I think I have nailed the problem: Everything is in flux, everything changes, and it’s unpredictable.  And I can’t stand unpredictability.

   I understand we must have change: One day we are born, one day we die.  One day we kill, another day we heal. One day we celebrate, another day we watch Michigan football.  One day we make war, one day we find peace. One day we marry, the next day we begin to shop. 

     There is a season for everything.  Fine. Why can’t I know what season is coming up, or why I just had the season I did?  Is it too much to ask for a “heads up”?  I know my chariot has to break down….I know I’ll probably get sick from green figs…my wives and I will disagree…my son will one day want to be king…I just want to know when.  I want to be able to prepare. I WANT PREDICTABILITY!!!!!

   God, in my clearer moments, I know you plan the right seasons of life for the right time – that predictability I complained about in nature makes that possible.  I get it.  I just wonder why you can’t show us what you have planned from the beginning to the end. The seasons of the year are predictable; why not life?

Wednesday, May 16, 2012

Ecclesiastes: "He Who Dies With the Most Hebel Wins"



(Ecclesiastes 2:9-11, 21st Century Version)
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    Okay, I gave it my best shot.  I am really trying to find a way to make this life meaningful.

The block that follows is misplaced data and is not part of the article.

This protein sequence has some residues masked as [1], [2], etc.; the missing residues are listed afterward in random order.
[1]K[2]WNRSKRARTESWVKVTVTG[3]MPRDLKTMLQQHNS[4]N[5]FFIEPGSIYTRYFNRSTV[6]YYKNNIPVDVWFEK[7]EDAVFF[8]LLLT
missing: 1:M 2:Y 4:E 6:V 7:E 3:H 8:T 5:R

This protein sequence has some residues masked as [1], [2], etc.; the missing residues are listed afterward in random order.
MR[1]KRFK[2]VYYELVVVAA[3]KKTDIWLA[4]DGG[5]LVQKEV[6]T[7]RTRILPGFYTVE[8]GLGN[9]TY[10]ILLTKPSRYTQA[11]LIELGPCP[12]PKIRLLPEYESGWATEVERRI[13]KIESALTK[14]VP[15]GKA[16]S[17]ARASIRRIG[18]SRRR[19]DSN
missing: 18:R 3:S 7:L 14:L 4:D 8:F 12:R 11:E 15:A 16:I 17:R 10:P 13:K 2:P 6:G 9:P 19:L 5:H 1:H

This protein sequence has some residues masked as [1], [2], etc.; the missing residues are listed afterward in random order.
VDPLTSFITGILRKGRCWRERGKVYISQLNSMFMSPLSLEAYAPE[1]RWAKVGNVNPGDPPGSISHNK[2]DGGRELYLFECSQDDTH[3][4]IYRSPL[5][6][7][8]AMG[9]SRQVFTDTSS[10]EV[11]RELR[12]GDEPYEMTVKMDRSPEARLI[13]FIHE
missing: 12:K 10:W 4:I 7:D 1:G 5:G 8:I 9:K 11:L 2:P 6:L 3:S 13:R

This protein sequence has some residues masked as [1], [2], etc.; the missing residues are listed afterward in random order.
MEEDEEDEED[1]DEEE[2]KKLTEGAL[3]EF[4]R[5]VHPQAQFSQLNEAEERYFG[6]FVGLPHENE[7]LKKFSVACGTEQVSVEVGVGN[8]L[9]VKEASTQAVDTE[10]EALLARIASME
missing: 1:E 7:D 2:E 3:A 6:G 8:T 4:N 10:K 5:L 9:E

You would not believe how much I studied.  I tried to learn as much as I could about as many things as I could find.  It was like chasing the wind.  I never quite caught it, and even if I would have, what’s the point?  

    I hired all the best comedians, They were stupid. Nothing is funny anymore.  A man can walk into a bar only so many times.  Good humor is based in reality, and reality is hebel. (Have I said that already?)

     Did I mention I drank a lot,  and it wasn’t the cheap stuff.  I didn’t just do it to get drunk; I did it purposefully, as an experiment to see if happiness could be found at the bottom of a bottle.  I found nothing other than the occasional worm.  

    I built a ton of stuff.  I had over 100,000 people working on just the temple and my palace.  I built vineyards and gardens and blah blah blah.  One day they will all crumble, thanks to that sun and rain I mentioned last time.

    So I went shopping, and let me tell you, I have wives who can teach me how to shop like you would not believe.  I bought everything I wanted.  Now, even the singing fish on my wall is getting old.

    I hired musicians and started Solomonpalooza.  It was boring.  There is only so much you can do with a harp and a zither.  And nobody had a bass player, so who was I supposed to pay for the pizza?

Tuesday, May 15, 2012

Ecclesiastes: "Hebel Happens"




(From Ecclesiastes, Chapter 1)

Okay, God, here we go. This is going to be very different from that song I wrote about love and those pithy Proverbs I compiled.  I was younger then.  A lot of life has flowed under the bridge since then.  This time the subject's going to be tougher, but I am committed to being honest  in what I write.  It’s not like anyone else is going to read it.